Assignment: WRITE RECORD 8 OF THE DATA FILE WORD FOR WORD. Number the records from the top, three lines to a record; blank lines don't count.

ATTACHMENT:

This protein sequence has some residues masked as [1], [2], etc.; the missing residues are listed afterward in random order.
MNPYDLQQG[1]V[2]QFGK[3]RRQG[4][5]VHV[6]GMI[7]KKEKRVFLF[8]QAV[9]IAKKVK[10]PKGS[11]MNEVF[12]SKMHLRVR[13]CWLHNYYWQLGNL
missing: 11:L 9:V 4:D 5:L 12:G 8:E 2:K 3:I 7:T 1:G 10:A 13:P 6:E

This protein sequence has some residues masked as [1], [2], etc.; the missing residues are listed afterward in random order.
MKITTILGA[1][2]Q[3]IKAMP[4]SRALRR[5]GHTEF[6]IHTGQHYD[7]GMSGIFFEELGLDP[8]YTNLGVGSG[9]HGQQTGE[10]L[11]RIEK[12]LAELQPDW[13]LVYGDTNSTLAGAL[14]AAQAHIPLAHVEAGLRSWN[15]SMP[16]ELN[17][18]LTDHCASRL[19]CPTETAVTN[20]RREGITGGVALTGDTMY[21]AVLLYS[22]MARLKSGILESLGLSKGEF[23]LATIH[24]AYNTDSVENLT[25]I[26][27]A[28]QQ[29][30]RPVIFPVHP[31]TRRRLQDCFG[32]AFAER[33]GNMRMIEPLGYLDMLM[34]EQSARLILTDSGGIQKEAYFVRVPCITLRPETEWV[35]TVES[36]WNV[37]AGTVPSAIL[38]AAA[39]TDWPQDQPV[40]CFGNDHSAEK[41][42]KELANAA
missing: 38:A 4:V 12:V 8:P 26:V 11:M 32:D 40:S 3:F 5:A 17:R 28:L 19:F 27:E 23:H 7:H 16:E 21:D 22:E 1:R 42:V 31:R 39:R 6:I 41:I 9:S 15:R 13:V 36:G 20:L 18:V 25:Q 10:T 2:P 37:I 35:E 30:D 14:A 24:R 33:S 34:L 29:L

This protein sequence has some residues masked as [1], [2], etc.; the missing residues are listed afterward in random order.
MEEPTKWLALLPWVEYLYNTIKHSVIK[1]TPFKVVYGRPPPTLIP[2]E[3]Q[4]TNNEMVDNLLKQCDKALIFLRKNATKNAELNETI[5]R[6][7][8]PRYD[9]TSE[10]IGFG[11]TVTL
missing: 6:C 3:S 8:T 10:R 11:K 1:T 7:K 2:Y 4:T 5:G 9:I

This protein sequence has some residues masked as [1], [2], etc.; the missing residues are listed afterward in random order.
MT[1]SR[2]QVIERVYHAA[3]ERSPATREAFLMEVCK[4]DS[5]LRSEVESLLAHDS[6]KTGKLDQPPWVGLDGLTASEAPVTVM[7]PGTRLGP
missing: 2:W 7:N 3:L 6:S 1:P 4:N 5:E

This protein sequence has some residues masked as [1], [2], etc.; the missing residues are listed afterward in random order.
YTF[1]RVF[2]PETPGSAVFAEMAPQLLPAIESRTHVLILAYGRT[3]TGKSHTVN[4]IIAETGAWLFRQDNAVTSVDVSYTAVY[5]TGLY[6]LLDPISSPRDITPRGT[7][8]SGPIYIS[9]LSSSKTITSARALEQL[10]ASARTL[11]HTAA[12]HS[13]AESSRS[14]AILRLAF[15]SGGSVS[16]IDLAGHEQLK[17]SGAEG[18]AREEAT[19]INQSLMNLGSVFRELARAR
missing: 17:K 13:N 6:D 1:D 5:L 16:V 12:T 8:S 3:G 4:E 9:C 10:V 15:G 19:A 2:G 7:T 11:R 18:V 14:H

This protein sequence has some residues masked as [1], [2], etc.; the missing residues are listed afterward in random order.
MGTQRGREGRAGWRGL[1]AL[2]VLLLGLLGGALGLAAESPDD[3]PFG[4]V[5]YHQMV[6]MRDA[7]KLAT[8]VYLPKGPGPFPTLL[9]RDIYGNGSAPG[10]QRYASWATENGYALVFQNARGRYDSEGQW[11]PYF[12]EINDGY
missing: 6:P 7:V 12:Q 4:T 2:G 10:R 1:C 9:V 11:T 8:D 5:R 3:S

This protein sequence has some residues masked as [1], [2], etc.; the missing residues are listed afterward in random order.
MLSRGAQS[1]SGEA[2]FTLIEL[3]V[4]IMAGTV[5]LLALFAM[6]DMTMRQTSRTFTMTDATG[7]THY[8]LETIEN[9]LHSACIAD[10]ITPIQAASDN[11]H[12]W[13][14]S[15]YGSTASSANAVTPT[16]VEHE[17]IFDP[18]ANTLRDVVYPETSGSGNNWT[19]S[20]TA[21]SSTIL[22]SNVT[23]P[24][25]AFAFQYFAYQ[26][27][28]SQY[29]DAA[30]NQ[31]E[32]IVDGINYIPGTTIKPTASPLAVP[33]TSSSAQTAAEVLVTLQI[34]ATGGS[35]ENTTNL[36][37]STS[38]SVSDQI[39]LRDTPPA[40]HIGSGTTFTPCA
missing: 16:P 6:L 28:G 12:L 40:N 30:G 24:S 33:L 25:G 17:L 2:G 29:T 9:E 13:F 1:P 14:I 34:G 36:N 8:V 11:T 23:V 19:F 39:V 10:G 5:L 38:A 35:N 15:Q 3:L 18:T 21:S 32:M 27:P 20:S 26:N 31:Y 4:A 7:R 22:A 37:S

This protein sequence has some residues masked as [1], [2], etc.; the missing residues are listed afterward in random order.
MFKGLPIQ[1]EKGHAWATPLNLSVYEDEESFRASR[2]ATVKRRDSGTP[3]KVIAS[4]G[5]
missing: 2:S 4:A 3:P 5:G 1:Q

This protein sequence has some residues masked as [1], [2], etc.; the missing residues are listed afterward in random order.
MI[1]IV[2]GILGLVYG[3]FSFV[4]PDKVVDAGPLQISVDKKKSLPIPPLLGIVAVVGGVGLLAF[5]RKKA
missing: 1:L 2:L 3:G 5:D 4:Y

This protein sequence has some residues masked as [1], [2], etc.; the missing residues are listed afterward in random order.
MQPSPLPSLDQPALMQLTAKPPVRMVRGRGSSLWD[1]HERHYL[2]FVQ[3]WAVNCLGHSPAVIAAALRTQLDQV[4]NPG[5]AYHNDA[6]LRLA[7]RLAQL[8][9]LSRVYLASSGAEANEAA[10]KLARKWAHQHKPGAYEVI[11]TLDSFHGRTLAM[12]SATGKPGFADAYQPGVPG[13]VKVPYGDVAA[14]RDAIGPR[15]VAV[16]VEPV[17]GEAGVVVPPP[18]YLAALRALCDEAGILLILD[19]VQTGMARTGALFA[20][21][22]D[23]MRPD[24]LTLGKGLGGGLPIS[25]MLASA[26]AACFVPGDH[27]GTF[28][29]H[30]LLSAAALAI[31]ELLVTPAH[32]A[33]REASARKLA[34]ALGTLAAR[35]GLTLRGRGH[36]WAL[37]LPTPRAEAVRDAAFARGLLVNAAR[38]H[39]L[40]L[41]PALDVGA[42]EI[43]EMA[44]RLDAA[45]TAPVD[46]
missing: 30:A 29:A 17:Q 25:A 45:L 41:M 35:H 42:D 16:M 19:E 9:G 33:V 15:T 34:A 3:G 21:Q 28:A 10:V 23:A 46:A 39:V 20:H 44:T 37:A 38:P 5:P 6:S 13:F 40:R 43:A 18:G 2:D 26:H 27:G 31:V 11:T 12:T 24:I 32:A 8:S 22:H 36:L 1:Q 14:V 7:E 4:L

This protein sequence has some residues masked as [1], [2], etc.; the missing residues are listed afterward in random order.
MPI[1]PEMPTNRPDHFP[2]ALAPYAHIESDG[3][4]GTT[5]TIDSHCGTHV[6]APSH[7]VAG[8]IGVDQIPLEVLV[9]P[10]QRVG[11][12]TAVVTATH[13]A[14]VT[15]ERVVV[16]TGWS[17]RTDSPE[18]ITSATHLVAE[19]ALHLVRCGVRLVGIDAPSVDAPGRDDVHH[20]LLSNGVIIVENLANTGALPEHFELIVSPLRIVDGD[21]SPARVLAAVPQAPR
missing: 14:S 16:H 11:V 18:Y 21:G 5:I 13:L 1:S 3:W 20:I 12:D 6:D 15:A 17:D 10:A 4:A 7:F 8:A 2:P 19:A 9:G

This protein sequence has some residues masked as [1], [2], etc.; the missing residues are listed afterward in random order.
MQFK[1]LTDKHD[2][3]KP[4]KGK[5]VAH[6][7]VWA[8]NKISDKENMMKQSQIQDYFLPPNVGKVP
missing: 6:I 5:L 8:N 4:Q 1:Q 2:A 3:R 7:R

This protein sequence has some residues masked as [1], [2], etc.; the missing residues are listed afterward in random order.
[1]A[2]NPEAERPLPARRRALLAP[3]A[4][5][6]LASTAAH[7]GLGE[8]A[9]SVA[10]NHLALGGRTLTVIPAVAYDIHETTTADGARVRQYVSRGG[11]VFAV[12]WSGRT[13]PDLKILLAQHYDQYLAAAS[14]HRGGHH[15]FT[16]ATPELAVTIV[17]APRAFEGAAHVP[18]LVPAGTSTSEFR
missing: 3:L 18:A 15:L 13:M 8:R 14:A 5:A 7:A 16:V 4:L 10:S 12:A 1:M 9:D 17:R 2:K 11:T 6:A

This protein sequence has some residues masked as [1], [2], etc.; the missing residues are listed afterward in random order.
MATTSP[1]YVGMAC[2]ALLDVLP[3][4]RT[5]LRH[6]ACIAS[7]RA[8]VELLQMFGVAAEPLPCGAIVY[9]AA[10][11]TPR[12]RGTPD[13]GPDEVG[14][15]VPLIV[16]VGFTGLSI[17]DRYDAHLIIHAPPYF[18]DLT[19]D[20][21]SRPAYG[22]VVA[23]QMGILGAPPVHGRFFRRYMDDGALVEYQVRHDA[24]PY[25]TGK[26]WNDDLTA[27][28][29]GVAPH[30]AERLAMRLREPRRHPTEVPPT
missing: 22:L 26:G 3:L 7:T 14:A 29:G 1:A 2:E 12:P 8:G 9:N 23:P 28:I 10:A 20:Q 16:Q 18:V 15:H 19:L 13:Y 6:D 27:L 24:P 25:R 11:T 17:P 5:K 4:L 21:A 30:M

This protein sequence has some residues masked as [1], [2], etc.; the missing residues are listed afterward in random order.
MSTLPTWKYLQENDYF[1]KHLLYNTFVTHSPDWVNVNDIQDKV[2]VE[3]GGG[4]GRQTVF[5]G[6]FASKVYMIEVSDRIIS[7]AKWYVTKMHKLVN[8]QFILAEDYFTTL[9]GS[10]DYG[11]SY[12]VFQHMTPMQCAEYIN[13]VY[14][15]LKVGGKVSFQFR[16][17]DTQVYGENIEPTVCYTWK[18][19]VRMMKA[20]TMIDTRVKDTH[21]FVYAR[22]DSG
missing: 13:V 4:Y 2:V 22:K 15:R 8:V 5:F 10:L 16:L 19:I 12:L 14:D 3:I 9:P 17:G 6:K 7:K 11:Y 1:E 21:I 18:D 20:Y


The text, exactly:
This protein sequence has some residues masked as [1], [2], etc.; the missing residues are listed afterward in random order.
MFKGLPIQ[1]EKGHAWATPLNLSVYEDEESFRASR[2]ATVKRRDSGTP[3]KVIAS[4]G[5]
missing: 2:S 4:A 3:P 5:G 1:Q